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Physiol Behav. 2013 Jul 2;119:115-29. doi: 10.1016/j.physbeh.2013.05.042. Epub 2013 Jun 2.

Effects of chronic mild stress on rats selectively bred for behavior related to bipolar disorder and depression.

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Department of Psychiatry, Emory University School of Medicine, Atlanta, GA 30306, United States.


To test the possibility that chronic mild stress (CMS) might be unreliable in producing its often-intended outcome (i.e., decreased preference for sucrose, hypothesized to represent depression-relevant anhedonia) because it is typically applied to "normal" rats, a CMS procedure was applied to rats that may possess genetic susceptibility to affective disorders, having had been selectively-bred to show behavior indicative of such disorders. These rat lines were: Hyperactive (HYPER) rats, which show characteristics of bipolar disorder, Swim-test Susceptible (SUS) and Swim-test Resistant (RES) rats, being susceptible or resistant to effects of stress in the swim test, Swim High-active (SwHi) and Swim Low-active (SwLo) rats, which innately show high or low activity in the swim test. These selectively-bred lines were compared to normal, non-selectively bred (NS) rats. During CMS, HYPER rats, both females and males, as well as RES and SwHi rats, showed reduced consumption of a palatable 2% sucrose solution, and reduced preference for sucrose (vs. water) in comparison to non-stressed rats (no CMS) of the same lines. In contrast, CMS produced no decrease in sucrose consumption or in preference for sucrose in normal NS rats, and actually a caused a slight increase in sucrose consumption and preference in male NS rats. Other measures that indicate depression - food intake and motor activity in the home cage - were also assessed. SwLo and SwHi showed greater sensitivity to having their home-cage ambulatory activity reduced by CMS than did NS rats, but no other such differences relative to NS rats were seen for these other measures; thus, changes in sucrose intake or preference could not be explained by a change in caloric intake. These results suggest that the genetic attributes of animals can influence the outcome of CMS, and that the application of CMS to normal, non-selected rats may account, at least in part, for the unreliability of CMS in decreasing consumption of palatable substances and decreasing preference for such substances.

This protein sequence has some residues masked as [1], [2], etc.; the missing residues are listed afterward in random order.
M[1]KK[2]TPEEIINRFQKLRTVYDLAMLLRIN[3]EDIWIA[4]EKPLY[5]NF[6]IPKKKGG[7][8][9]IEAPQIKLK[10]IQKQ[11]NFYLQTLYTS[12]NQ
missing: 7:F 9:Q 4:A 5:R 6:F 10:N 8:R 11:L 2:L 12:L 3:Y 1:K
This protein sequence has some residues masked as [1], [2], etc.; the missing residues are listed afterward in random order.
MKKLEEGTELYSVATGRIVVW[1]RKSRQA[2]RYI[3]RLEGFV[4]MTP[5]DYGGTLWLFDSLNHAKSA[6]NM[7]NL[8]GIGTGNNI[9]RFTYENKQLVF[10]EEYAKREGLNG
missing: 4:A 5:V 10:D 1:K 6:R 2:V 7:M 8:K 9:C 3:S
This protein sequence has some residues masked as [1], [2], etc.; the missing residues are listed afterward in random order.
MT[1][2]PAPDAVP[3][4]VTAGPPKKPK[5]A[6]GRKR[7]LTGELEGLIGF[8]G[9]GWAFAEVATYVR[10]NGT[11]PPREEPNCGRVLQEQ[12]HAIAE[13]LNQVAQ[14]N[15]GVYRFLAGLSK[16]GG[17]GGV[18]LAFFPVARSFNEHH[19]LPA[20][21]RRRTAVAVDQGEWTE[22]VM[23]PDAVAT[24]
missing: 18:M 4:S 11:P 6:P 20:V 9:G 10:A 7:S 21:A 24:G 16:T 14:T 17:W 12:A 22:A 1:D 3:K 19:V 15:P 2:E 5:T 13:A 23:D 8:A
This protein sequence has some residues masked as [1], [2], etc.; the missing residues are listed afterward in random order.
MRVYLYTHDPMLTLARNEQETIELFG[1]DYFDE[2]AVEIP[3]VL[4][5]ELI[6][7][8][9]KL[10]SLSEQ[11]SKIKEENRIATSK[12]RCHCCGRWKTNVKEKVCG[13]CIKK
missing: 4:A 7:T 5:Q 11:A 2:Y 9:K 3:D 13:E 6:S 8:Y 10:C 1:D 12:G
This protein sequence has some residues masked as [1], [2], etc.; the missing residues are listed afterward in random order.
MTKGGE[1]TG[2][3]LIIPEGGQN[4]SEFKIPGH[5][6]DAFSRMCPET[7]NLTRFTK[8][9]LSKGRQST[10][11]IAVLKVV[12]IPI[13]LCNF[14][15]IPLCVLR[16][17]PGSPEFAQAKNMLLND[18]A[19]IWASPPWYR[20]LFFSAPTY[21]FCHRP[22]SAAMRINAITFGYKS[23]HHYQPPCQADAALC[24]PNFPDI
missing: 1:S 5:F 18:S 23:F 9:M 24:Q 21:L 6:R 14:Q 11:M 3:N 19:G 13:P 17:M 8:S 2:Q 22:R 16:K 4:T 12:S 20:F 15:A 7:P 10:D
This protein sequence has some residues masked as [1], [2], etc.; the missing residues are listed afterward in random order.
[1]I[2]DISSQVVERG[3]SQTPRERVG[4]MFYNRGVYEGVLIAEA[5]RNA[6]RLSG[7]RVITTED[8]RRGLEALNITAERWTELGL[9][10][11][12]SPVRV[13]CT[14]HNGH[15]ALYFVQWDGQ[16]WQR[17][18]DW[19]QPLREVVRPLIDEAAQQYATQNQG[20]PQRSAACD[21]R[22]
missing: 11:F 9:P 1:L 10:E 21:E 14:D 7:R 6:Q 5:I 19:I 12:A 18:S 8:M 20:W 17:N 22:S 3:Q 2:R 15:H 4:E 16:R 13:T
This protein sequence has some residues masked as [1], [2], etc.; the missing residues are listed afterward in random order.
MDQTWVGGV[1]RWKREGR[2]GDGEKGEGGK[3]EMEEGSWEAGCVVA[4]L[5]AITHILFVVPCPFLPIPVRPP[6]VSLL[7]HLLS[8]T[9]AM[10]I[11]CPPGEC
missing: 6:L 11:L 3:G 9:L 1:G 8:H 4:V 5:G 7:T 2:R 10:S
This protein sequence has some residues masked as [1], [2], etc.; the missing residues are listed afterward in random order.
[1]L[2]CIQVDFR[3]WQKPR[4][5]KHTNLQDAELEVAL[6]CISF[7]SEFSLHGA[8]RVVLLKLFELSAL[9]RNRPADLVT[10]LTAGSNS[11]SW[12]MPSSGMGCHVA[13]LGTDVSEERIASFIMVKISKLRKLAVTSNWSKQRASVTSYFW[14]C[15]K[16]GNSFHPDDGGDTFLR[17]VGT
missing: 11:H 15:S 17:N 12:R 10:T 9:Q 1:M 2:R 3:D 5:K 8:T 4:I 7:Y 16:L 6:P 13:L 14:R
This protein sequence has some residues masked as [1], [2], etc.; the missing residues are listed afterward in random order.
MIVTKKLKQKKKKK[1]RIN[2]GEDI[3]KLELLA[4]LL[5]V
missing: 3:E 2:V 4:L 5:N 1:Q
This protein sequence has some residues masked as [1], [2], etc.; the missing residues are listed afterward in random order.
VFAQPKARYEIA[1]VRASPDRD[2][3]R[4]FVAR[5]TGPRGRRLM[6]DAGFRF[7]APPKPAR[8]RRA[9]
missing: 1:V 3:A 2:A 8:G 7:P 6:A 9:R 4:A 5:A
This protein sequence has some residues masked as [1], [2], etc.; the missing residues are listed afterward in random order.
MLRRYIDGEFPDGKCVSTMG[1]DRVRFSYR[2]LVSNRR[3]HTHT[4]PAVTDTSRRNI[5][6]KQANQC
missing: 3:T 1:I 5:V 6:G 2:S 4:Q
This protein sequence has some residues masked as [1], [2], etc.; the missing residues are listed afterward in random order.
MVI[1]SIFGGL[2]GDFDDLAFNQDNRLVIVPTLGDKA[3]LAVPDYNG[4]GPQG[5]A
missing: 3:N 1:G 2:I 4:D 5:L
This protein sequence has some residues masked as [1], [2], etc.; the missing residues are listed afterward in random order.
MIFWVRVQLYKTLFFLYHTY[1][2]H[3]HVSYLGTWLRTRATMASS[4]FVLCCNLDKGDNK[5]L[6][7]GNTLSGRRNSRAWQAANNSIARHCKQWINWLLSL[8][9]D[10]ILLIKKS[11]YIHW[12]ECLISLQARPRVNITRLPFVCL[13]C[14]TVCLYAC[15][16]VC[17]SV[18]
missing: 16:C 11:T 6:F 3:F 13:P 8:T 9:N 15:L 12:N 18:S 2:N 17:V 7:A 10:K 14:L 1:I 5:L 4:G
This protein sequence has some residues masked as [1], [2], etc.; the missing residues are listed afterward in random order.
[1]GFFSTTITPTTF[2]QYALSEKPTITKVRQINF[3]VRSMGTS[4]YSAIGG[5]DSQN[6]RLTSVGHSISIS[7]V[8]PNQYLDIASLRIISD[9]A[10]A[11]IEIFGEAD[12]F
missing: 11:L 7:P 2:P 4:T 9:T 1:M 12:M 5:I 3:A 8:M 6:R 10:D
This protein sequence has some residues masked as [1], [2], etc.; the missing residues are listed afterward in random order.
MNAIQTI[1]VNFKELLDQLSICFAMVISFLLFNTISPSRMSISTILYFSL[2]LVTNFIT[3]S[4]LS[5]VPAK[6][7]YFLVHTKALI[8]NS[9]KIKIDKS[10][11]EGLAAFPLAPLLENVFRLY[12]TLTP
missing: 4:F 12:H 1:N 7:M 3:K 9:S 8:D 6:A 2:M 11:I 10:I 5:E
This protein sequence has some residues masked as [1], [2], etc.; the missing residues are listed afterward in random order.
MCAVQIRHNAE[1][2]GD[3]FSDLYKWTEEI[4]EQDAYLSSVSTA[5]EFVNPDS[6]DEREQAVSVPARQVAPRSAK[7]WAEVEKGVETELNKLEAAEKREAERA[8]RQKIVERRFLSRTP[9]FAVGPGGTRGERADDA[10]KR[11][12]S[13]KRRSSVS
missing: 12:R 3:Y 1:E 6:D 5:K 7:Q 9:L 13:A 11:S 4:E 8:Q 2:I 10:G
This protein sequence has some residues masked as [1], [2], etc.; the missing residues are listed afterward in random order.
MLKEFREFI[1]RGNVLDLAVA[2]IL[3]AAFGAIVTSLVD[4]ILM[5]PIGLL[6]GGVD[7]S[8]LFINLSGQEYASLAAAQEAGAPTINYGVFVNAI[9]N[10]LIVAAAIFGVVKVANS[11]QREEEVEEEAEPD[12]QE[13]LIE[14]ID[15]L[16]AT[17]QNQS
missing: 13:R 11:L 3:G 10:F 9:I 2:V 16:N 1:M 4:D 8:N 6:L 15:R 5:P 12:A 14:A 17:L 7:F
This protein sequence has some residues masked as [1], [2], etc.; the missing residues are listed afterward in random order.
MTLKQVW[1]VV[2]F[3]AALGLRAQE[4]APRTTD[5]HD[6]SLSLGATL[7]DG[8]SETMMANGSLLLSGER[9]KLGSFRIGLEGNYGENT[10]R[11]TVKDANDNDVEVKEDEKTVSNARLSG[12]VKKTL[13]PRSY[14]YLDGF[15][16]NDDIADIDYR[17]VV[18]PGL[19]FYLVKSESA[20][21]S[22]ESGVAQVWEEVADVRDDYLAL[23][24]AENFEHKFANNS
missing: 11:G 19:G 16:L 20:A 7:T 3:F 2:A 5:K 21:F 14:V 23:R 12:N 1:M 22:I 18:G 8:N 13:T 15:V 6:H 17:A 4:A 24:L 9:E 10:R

Affective disorder; Bipolar disorder; Depression; Genetic predisposition; Rat model; Stress

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